Solidity Optimizer and ABIEncoderV2 Bug Announcement
We have received a report through the Ethereum bug bounty program regarding a flaw in the new experimental ABI encoder, ABIEncoderV2. After investigation, we discovered that there are multiple variations of this bug. While the ABI encoder is still experimental, it is already being used on the mainnet, so we believe it is important to make a prominent announcement about it. Additionally, we have identified two low-impact bugs in the optimizer, one of which has already been fixed with Solidity version 0.5.6. Both bugs were introduced in version 0.5.5. More details about these bugs can be found in the second part of this announcement. The fixes for all of these bugs can be found in the 0.5.7 release. We would like to give credit to the Melonport team (Travis Jacobs & Jenna Zenk) and the Melon Council (Nick Munoz-McDonald, Martin Lundfall, Matt di Ferrante & Adam Kolar) for reporting this through the Ethereum bug bounty program.
If you have deployed contracts that use the experimental ABI encoder V2, they may be affected by these bugs. To be affected, the contracts must include the following directive in the source code:
pragma experimental ABIEncoderV2;
There are specific conditions that need to be met for the bug to trigger, which are explained in detail below in the technical details section. We estimate that there are around 2500 contracts on the mainnet that use the experimental ABIEncoderV2, but it is unclear how many of them contain the bug.
To check if your contract is vulnerable, the bug will only manifest itself when the following conditions are met:
– Storage data involving arrays or structs is directly sent to an external function call or to abi.encode/event data without prior assignment to a local (memory) variable.
– There is an array that contains elements with a size less than 32 bytes or a struct that has elements that share a storage slot or members of type bytesNN shorter than 32 bytes.
If your contract meets these conditions and you want to verify if it is indeed vulnerable, you can reach out to us via email@example.com.
To prevent these types of flaws in the future, we suggest having a rigorous set of end-to-end tests for your contracts that verify all code paths. Bugs in the Solidity compiler can be difficult to detect with vulnerability detectors, so thorough testing is key.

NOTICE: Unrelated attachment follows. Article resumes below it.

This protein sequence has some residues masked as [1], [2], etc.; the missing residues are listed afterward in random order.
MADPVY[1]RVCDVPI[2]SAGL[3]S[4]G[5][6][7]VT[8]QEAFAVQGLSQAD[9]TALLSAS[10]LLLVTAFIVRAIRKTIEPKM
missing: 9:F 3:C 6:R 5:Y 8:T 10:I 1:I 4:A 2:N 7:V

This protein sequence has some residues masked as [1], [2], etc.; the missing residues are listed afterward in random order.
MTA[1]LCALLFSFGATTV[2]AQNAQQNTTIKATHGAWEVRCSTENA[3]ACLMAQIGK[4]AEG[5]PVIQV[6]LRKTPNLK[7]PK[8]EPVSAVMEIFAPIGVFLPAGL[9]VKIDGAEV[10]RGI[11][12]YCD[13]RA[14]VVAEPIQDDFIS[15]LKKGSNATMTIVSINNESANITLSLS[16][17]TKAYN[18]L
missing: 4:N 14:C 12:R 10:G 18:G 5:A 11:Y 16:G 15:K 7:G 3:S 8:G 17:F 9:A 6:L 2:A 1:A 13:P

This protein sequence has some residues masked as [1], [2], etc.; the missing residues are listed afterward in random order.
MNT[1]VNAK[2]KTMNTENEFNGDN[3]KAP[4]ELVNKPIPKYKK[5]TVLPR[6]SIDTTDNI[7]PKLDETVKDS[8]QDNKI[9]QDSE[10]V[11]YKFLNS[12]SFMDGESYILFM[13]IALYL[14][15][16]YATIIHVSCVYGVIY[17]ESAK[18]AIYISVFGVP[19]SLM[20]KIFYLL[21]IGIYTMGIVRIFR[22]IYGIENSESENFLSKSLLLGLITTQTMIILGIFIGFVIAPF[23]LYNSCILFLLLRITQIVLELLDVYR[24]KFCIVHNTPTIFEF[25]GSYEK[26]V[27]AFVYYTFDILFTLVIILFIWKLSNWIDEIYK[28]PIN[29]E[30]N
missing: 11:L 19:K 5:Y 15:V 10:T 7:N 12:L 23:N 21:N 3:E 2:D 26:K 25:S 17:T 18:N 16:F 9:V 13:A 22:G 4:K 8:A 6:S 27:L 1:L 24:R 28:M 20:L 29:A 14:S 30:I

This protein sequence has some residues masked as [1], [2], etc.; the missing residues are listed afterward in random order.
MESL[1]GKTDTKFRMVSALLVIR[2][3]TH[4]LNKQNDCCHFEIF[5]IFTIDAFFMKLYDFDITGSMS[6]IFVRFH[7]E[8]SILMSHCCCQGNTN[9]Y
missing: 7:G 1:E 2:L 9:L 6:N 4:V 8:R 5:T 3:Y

While any bug can have varying consequences depending on program control flow, we expect that these bugs are more likely to cause malfunctions rather than exploitability. The bugs may send corrupt parameters on method invocations to other contracts under certain circumstances.
Please see the timeline below for a summary of the bug discovery and our actions taken:
– 2019-03-16: Bug reported through bug bounty program regarding corruption caused when reading from arrays of booleans directly from storage into ABI encoder.
– 2019-03-16 to 2019-03-21: Investigation of the root cause and analysis of affected contracts. Discovered a high count of contracts compiled with the experimental encoder on the mainnet without verified source code. Found additional ways to trigger the bug, including using structs. Also discovered an array overflow bug in the same routine. Checked a handful of contracts on Github and found none were affected. Made a bugfix to the ABI encoder.
– 2019-03-20: Decision made to make information public to prevent further vulnerable contracts from being deployed on mainnet.
– 2019-03-26: New compiler release, version 0.5.7. Announcement post released.
The Contract ABI is a specification for data exchange with contracts. It supports various data types, including simple values, arrays, and structs. When a contract receives input data, it decodes it using the ABI decoder, and before returning or sending data to another contract, it encodes it using the ABI encoder. The Solidity compiler generates the encoder and decoder for each defined function in a contract. The experimental ABI encoder, called ABI Encoder V2, was introduced in 2017 with the goal of being more flexible, safe, performant, and auditable.
The flaw in the experimental ABI encoder is that it does not handle non-integer values shorter than 32 bytes correctly. This applies to types like bytesNN, bool, enum, and others when they are part of an array or a struct and directly encoded from storage. The bug occurs when these storage references are used directly inside abi.encode(…), as arguments in external function calls, or in event data without prior assignment to a local variable. Using return does not trigger the bug. The types bytesNN and bool will result in corrupted data, while enum might lead to an invalid revert. Arrays with elements shorter than 32 bytes may not be handled correctly, even if the base type is an integer type. Encoding such arrays in the aforementioned way can lead to other data in the encoding being overwritten if the number of elements encoded is not a multiple of the number of elements that fit in a single slot.
In addition to the ABI encoder bug, two bugs have been found in the optimizer. These bugs are unlikely to occur unless inline assembly is used. The bugs have been identified through the use of Solidity in OSS-Fuzz, a security toolkit for finding issues in projects. The optimizer bugs involve mishandling of overflow in arithmetic operations and incorrect handling of the byte opcode in certain cases.
We apologize for any inconvenience caused by these bugs and appreciate your understanding as we work to address and fix them. Please update your Solidity compiler to version 0.5.7 to ensure that you have the fixes for all of these bugs.